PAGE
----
DHL Express on the rapidly changing Asian market

The express market in Asia is growing rapidly and while that presents an opportunity, capitalising on that growth has its own set of unique challenges in today’s market.

Speaking to Air Cargo News, DHL Express executive vice president, network operations and aviation Sean Wall describes the last couple of years as crazy in terms of growth.

“We’ve got 42 countries in Asia and I would say all of them are growing over double digits,” says Wall. “They’re all growing very fast and they have all recovered from Covid considerably.”

Countries name checked by Wall include China, Vietnam, Australia, Japan, New Zealand, Taiwan, South Korea and Thailand.

Network changes

To capitalise on the demand growth, DHL Express recently started a dedicated service to Ho Chi Minh six times per week – previously it was served on a loop with Penang.

The dedicated service reduces transit times and also adds extra capacity.

Ingrid Raj, vice president of aviation at DHL Express Asia Pacific, says that the route is served with one of the express firm’s A330 freighter conversions, for which DHL Express is the launch customer.

The A330 offers around 62 tonnes of capacity compared with the 50 tonne capacity A300 that was previously utilised on the route.

In addition, DHL Express will upgrade the aircraft shuttling between Hanoi and Hong Kong from a Boeing 737-400 to Boeing 737-800, which will offer greater capacity.

The integrator’s services to Australia have also recorded a steady rise in demand but on this market the company also faced the challenge of the loss of bellyhold capacity, which was used across the express industry to serve the country because it was largely an import market.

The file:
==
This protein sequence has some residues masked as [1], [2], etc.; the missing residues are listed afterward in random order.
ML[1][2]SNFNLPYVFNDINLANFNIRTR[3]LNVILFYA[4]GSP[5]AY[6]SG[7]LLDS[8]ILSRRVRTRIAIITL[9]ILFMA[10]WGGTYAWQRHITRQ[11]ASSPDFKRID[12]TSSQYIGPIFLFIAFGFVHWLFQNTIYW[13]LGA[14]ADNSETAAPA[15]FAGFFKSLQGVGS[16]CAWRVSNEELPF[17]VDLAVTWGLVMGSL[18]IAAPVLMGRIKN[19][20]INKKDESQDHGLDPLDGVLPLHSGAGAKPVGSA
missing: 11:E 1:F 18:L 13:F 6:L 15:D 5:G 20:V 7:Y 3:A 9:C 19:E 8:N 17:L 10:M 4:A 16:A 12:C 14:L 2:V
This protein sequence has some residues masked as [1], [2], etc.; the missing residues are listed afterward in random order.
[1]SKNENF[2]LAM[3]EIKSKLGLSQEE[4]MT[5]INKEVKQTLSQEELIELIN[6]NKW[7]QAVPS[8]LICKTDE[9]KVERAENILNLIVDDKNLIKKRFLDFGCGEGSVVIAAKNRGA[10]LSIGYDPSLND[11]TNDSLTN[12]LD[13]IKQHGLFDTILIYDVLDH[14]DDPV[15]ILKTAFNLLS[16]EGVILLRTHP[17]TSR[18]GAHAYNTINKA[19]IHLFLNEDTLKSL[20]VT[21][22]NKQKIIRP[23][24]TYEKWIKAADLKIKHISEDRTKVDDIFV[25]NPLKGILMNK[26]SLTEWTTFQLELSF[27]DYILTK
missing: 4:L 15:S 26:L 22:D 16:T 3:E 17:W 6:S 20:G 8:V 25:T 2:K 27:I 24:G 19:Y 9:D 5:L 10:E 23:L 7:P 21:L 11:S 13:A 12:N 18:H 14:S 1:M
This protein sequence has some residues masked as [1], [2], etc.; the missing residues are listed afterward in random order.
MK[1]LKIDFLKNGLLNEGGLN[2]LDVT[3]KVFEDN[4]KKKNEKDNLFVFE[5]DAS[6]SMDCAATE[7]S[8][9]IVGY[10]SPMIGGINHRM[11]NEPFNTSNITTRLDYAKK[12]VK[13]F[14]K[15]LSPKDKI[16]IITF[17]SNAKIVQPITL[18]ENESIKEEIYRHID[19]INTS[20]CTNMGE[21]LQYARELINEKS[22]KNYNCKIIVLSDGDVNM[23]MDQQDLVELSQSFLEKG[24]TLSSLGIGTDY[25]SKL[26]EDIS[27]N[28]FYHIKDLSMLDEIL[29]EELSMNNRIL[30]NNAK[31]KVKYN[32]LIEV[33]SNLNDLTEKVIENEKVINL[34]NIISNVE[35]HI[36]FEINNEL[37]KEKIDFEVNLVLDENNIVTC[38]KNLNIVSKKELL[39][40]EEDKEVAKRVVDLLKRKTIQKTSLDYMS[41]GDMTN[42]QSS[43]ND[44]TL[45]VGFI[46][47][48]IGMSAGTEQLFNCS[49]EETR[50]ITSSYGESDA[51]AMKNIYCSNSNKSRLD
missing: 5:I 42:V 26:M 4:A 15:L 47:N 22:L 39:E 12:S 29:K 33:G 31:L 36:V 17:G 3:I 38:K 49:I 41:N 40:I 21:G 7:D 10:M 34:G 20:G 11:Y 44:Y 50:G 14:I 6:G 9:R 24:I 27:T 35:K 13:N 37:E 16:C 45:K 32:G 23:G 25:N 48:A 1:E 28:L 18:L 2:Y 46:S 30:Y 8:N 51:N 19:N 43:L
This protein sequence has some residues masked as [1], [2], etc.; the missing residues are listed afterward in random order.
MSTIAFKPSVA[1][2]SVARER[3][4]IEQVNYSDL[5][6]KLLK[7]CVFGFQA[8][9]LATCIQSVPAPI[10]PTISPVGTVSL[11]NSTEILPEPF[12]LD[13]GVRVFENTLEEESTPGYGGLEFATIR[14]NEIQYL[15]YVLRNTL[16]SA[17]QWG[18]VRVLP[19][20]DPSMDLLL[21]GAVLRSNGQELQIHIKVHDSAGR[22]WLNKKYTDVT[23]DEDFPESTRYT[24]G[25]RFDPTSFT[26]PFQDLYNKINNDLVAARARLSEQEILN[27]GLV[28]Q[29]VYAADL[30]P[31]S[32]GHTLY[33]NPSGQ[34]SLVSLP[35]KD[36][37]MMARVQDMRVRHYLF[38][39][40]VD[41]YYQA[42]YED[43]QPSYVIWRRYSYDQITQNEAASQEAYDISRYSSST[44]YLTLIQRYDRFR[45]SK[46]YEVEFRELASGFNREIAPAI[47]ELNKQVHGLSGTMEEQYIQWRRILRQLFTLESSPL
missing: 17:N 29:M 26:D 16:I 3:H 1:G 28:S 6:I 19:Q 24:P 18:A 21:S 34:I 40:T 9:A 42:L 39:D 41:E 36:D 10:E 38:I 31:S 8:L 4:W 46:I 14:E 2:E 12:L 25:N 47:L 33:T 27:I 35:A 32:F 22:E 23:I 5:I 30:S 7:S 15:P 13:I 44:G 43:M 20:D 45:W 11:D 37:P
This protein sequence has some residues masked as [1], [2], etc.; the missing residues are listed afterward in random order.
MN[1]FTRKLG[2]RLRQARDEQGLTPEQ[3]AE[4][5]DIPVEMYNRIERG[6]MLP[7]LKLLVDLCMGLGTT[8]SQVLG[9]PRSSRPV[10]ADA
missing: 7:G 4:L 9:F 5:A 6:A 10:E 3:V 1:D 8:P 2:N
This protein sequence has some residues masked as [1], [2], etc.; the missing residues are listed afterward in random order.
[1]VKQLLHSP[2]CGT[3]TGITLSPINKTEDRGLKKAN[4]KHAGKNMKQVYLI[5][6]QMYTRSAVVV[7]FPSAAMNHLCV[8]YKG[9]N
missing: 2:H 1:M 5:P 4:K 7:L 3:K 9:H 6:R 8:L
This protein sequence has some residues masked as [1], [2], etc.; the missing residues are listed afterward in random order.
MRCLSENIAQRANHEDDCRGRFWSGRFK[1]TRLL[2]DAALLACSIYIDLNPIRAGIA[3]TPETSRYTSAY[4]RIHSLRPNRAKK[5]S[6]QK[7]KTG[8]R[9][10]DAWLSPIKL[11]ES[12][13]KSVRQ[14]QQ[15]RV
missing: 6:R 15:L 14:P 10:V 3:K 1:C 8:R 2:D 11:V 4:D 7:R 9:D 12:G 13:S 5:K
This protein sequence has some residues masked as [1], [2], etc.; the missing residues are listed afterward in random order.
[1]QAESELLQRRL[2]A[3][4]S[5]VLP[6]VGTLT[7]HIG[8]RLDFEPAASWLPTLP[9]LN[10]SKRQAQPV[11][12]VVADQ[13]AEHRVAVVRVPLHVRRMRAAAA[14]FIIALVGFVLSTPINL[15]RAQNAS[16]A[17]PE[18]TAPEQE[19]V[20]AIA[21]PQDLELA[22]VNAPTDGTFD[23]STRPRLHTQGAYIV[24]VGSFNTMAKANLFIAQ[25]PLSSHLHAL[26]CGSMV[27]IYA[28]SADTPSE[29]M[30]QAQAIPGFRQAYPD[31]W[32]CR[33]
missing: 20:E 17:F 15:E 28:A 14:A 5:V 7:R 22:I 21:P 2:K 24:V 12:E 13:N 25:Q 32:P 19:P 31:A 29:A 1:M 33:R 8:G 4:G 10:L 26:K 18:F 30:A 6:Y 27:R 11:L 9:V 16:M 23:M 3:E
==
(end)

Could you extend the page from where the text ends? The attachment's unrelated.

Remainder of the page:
“We practically switched it around from pretty much an all commercial airline (CAL) network to a lot of dedicated metal,” says Raj.

The express firm added a B777 flight from Los Angeles to Sydney while demand from Europe and North Asia is served through its Singapore hub, along with any CAL capacity that is available.

A series of new B777 flights connecting with the Asia Pacific region were revealed by the express carrier earlier this year.

DHL Express’ Asia Pacific air network is supported by four main hubs: Central Asia in Hong Kong, North Asia in Shanghai, South Asia Hub in Singapore, as well as a hub in Bangkok. These four hubs link to 50 of the company’s gateways in the region.

Vertical growth

In terms of the industry verticals fuelling the growth, it is no surprise to hear that e-commerce — both business-to-business (B2B) and business-to-consumer (B2C) — is leading the way.

Wall says: “A lot of our big customers now are pretty savvy in terms of their procurement and there is a lot B2B e-commerce demand — we are seeing a big lift in that.”